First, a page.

PALO ALTO — C.J. Gable's 93-yard kickoff return for a touchdown was one of several highlight-reel plays for the Trojans' kickoff return team in a 45-23 victory over Stanford on Saturday at Stanford Stadium.
The Trojans amassed 230 kickoff return yards, 125 by Ronald Johnson and 105 by Gable.
"Teams think they can just kick away from me but we have another weapon back there with C.J.," Johnson said. "Hey, kick away all they want. They're not going to have anyone to kick to."
Gable's second-quarter sprint -- his first return for a touchdown -- came after the upset-minded Cardinal had pulled ahead, 17-10, on a one-yard run by Anthony Kimble.
Gable caught the ball at the seven, dodged a tackler and then broke to his left before sprinting down the Stanford sideline to tie the score.
"I got good blocking," Gable said. "I just hit it and I was hoping not to get caught from behind."
Johnson's 75-yard kickoff return in the first quarter gave the Trojans the ball at Stanford's 22-yard line, but they were forced to settle for a field goal.
USC Coach Pete Carroll and Stanford Coach Jim Harbaugh played it cool during the week, downplaying the significance of Stanford's upset victory last season and any simmering rivalry.
But Carroll appeared motivated to make a point by keeping the offensive starters in the entire game and scoring a touchdown with 1 minute 23 seconds left.
Harbaugh engaged in some gamesmanship of his own after the Cardinal drove to USC's 18 with three seconds left. Harbaugh sent out the field-goal unit, then called a timeout and brought his players to the sideline.
USC safety Will Harris good-naturedly jawed with Harbaugh.
"I was like, 'You guys want to score? And he said, 'Yeah, we want to get some points on the board,' " Harris said.
Quarterback Alex Loukas' touchdown pass to Austin Gunder as time expired pulled the Cardinal to within 45-23, undoubtedly causing anguish for many: USC was a 24-point favorite to win.
Linebacker Rey Maualuga sat out part of the second quarter after suffering what he said was a concussion.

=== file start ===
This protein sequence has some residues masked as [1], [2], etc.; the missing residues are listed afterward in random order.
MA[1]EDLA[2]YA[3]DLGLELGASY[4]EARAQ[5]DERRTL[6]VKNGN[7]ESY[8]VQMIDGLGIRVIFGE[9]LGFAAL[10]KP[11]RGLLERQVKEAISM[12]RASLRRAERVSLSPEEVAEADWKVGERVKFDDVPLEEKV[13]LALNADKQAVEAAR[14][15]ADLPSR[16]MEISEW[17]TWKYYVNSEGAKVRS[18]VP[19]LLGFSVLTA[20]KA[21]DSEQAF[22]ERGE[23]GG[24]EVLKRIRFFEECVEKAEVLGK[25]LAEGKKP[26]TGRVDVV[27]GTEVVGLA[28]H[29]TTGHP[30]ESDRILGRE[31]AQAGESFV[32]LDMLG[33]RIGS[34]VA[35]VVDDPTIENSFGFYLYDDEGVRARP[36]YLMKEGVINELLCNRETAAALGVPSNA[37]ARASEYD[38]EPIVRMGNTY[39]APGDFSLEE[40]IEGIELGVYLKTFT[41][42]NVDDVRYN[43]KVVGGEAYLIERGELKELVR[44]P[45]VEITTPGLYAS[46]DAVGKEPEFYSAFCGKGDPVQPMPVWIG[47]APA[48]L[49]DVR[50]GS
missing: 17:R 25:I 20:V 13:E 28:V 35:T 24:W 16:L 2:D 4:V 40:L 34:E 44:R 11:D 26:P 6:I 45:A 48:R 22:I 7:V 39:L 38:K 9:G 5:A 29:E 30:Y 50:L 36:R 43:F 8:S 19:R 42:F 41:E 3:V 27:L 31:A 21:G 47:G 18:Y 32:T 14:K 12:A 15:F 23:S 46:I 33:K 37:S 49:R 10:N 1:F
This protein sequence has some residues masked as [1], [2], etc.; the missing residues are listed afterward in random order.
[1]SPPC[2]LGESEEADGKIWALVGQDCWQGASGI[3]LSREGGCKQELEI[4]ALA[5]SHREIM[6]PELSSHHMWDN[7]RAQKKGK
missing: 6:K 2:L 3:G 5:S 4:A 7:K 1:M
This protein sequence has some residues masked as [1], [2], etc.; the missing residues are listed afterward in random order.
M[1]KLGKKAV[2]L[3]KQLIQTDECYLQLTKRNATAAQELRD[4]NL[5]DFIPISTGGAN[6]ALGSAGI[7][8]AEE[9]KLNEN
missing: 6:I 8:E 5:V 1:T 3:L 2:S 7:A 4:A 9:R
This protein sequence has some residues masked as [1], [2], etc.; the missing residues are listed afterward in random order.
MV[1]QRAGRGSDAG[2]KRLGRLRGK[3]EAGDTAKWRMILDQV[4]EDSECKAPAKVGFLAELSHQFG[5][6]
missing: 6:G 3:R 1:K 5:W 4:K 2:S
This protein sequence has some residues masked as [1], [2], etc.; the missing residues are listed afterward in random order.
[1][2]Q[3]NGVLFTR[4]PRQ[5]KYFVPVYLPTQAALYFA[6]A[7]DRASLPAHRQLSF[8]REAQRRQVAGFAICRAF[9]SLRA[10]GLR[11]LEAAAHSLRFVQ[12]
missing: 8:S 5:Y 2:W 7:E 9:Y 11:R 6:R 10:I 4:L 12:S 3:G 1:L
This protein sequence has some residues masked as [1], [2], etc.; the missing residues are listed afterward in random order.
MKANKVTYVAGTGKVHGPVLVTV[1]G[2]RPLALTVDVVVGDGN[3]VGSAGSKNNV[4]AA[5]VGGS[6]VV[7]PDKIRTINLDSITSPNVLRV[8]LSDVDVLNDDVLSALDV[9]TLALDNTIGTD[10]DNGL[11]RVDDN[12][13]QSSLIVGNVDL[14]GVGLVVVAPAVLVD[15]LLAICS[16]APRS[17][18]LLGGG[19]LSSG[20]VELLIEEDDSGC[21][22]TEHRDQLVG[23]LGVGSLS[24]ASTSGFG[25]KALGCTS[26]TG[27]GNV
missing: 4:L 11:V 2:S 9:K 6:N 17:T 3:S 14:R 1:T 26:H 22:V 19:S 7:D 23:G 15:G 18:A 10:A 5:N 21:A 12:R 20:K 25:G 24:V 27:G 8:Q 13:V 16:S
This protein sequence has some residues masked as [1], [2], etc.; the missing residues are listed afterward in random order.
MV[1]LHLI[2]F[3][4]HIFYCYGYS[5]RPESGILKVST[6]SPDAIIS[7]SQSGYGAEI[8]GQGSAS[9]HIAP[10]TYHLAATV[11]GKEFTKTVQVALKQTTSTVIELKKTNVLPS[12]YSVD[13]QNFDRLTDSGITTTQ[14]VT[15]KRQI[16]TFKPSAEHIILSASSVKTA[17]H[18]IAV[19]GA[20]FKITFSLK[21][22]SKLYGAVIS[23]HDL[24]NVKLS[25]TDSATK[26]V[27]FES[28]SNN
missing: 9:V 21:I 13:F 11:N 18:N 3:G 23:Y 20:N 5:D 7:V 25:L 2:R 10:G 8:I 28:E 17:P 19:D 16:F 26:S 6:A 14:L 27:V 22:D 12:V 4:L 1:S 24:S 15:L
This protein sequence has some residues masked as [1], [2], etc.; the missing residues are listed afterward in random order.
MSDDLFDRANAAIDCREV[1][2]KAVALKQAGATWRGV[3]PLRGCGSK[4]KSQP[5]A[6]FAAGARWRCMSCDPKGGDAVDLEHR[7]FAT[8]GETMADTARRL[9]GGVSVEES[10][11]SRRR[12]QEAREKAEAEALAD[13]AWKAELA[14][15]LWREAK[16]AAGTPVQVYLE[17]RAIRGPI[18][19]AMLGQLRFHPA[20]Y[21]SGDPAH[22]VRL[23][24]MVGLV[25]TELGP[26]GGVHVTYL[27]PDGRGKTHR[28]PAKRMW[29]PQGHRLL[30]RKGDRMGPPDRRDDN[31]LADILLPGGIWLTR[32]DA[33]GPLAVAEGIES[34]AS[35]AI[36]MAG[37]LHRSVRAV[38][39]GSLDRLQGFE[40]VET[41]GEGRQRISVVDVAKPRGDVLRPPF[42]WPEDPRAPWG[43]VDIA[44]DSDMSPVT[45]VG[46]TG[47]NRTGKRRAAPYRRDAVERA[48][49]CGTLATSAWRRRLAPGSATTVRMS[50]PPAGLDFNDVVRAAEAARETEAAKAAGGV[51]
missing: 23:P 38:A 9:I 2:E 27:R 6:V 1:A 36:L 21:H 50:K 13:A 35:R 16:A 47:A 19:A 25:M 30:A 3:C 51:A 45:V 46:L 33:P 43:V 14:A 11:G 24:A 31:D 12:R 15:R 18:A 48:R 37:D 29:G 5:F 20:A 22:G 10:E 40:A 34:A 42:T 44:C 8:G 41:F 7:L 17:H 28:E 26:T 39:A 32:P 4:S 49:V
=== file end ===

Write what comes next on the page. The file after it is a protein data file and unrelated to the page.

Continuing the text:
"I was a little dizzy," he said. "I didn't know what play was being called."
Redshirt freshman Chris Galippo played in place of Maualuga, who returned in the second half and finished with nine tackles.
The game drew 50,425 to Stanford Stadium, but it sounded like a partisan USC crowd.
"Our crowd was dominant tonight for us," Carroll said. "I was shocked that it was like that. And it wasn't any one section. They were all over the place."
USC offensive linemen were thrilled to clear the way for a rushing attack that amassed 282 yards, most coming in the second half.
"You're moving the ball, not getting stopped for negative yards, you're putting guys on the ground, you're high-fiving," senior guard Jeff Byers said. "You love to see your running back running 20 yards downfield."
Receiver Vidal Hazelton caught a third-quarter pass for five yards, the junior's first reception since the season opener against Virginia.
"We practiced that play during the week so I kind of knew it would be called sometime," Hazelton said. "It's always good to catch the ball. We'll see what happens."
Hazelton, who led USC receivers with 50 catches in 2007, caught five passes in USC's 52-7 win on Aug. 30, but suffered a high ankle sprain. That injury and later a concussion suffered in practice slowed Hazelton while Damian Williams, Patrick Turner and Johnson emerged as the main receivers.
Hazelton had requested that he be allowed to redshirt so he could work through the injuries and mature. But coaches played him after the third game of the season, negating his opportunity to apply for a medical redshirt.